The people of today have become so politically disenfranchised, so politically ostracized, so politically banished to an outlying field of political negligibility, they have been returned to a position in which they perform the function as a specialized servant for political expedients and are thus once again living the life of an indentured servant, peasant, serf or their equivalents in all languages... and have otherwise been reduced to the social status of an "untouchable" in that the people have no available realistic means of reforming the entire political structure other than by way of a Revolution. When we are forced to defer to ineffective forms of petitioning the government, writing to presumed Representatives, and carrying out State-defined "peaceful" protests and meetings, the people are given no recourse but to develop the necessary methodology but that which will enable them to receive a Full Wage of the Inalienable Rights and a Full Benefits package which includes non-vicarious forms of Self-Representation and Self-Determination.

This is the same definition used to describe peasants from countless places in countless times with the assertive remark that all of them have been disenfranchised from their respective political systems... unable to effect government policies to perfect better living conditions through a greater expression and practice of equality... yet are forced to support the prevailing guild system of politics through a rigged voting and elections campaign system whose corruptions act corrosively against the intentions of the public to create an actual and honest formula of democracy, or whichever socio-political philosophy the Collective Will of the people so choose in the coming future. However, as is the case in many different terminological situations, the label "peasant" is historically used to definitively describe those who were agricultural labourers— and therefore conceals the presence of peasant conditions and culture amongst those whose labours are not tied to agricultural efforts. It is a subterfuge (something intended to misrepresent the true nature of an activity), because the peasantry of old did not disappear due to industrialization as is described by historians, it merely changed occupations. Likewise the conditions of indentured servitude, and slavery are alive and well albeit in a modernized set of garments, language and technological embellishments which obscures the presence of ancient practices cast in the plasticized molds of modernization.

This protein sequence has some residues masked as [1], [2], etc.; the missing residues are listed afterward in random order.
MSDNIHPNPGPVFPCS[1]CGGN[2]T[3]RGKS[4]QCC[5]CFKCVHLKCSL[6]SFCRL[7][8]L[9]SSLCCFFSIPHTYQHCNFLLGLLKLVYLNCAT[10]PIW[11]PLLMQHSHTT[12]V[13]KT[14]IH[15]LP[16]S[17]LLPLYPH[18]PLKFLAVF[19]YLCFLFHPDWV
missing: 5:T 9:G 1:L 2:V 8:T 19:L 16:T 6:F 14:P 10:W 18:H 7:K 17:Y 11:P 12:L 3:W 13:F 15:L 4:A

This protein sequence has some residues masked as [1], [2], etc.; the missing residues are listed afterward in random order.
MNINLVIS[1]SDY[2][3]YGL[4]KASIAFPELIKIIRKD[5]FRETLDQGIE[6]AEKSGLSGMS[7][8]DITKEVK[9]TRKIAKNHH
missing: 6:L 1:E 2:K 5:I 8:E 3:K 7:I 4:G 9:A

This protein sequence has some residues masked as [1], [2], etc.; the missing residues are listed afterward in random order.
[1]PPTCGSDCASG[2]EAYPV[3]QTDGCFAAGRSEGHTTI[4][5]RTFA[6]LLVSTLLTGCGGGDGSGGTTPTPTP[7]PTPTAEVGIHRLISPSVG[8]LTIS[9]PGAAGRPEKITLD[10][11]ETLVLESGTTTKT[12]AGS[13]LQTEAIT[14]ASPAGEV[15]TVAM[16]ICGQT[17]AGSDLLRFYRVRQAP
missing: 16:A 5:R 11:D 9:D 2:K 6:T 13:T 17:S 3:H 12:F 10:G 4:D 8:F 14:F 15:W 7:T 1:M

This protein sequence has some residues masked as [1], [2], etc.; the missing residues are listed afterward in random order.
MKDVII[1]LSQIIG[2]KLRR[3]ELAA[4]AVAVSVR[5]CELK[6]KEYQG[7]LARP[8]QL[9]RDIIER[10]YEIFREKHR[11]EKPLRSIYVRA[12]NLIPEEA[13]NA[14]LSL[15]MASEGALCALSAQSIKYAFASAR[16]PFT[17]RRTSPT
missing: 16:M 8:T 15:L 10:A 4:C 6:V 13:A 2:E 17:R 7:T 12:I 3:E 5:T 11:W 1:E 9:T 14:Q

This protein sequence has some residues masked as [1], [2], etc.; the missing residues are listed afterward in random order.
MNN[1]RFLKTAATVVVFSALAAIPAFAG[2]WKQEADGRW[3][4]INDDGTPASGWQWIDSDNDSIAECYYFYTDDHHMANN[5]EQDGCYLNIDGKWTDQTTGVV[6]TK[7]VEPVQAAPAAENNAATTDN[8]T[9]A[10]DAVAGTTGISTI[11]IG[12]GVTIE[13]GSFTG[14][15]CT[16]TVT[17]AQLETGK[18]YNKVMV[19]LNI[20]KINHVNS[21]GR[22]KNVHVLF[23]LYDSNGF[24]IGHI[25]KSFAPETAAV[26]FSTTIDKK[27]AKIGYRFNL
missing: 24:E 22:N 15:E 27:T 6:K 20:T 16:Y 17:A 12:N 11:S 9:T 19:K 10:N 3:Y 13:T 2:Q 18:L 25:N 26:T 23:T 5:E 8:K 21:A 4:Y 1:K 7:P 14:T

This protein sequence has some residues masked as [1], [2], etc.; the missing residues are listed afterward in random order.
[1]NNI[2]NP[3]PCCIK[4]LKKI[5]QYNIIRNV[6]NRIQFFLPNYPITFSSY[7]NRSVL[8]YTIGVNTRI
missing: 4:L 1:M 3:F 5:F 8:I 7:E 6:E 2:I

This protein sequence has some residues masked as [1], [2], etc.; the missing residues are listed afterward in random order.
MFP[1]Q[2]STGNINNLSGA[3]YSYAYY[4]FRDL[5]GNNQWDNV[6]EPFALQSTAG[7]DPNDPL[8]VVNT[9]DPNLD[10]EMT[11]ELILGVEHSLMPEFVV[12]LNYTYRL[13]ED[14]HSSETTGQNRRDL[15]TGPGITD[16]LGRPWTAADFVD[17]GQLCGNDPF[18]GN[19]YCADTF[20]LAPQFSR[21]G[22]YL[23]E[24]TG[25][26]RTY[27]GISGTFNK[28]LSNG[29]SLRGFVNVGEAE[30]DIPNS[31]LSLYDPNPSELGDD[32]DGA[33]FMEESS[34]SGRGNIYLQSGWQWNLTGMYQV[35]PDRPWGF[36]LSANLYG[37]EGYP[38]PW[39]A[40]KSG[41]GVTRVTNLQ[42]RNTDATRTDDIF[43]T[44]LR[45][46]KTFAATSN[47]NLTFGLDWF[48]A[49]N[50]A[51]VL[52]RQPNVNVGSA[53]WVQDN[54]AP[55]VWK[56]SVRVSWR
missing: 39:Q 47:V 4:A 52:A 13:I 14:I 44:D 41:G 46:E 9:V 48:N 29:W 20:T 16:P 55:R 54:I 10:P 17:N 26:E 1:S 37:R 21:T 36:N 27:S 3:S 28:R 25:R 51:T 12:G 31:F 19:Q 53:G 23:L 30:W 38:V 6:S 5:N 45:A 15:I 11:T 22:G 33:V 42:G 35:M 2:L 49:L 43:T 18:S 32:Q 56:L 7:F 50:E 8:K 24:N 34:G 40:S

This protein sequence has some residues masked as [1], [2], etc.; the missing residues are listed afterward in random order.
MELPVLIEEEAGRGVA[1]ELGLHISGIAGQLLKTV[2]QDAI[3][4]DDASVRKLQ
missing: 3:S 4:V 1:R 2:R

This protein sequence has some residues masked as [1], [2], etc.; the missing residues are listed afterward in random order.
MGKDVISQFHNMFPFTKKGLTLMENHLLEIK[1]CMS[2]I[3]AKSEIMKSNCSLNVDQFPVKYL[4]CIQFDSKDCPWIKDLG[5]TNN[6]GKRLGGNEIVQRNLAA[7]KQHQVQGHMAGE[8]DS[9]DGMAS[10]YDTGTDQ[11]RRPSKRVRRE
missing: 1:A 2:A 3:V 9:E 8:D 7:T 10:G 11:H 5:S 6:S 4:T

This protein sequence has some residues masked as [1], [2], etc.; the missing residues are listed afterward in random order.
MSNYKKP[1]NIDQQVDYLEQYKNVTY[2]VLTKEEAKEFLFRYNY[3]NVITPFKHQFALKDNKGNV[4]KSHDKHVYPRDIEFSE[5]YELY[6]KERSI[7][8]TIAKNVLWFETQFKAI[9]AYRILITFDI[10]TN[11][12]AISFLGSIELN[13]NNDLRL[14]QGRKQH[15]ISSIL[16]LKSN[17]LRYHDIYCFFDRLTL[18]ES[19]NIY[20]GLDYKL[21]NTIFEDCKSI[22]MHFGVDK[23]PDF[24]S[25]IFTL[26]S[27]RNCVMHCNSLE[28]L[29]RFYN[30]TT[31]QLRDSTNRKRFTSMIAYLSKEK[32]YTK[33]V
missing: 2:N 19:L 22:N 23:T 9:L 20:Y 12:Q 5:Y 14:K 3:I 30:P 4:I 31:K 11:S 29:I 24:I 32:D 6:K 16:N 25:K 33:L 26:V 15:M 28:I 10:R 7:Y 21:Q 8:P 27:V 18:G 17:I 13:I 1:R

Welcome to America! Step right up and get your Citizenship lapel pins which we have for many different occasions, yet conceal the fact that the word "citizen" actually equates with a political level of peasantry. It is a place where in fact you become little more than an indentured servant working for a wealthy gentry who entitle themselves to think they are more wise, more intelligent, more experienced to dictate to you what laws you are to abide by... even though it is always the general populace which makes up the greater proportion of soldiers who fought for, and win their Independence... yet the lion's share of those Independence fruits are enjoyed by a few who deny them to the many or dole them out in a piece-meal fashion through various exploitations... all under the guise of some falsified democracy used as a drug to inebriate the "citizenry" into thinking it too is enabled to enjoy the bounty. In order to be fully enfranchised the populace would need to own political property in order to have the collateral for political capital with which to buy and sell a means for effecting political directions on behalf of the public. But such political enfranchisement is denied to the majority because upon gaining such property they will be the dominant share-holders of the largest political property and will be enabled to dictate terms to the few who presently act as overseers towards them. For some, particularly for those who lived in the past and were subjected to multiple kinds of disparagements, the word "peasant" was more denigrating than the present day usage of the word "nigger" (for Negro or black), "wet back" (for Hispanics/latinos in reference to those who used to cross the Rio Grande River), or the prison denoted sexually-related term of "punk".

Citizen peasantry pins lineup 1
In this line-up we have: (1) Peasantship (2) Peasantship (3) Super Peasant (4) Peasantship (5) Good Peasant Award
Citizen peasantry pins lineup 2
In this line-up we have: (1) Good Peasant (2) Peasant of the Month (3)Good Peasant Award (4) Good Peasant Award
Citizen peasantry pins lineup 3
In this line-up we have: (1) Peasantship Award (2) Peasantship (3) Peasantship Award (4) Peasantship

Source:Google Search: Citizenship Lapel Pins (Note: several of the pins have copyright designations.)

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Date of page Origination (though typing began earlier): Sunday, 25th-February-2018... 3:57 AM
Date of Initial Posting: Sunday, 13th-May-2018... 12:39 AM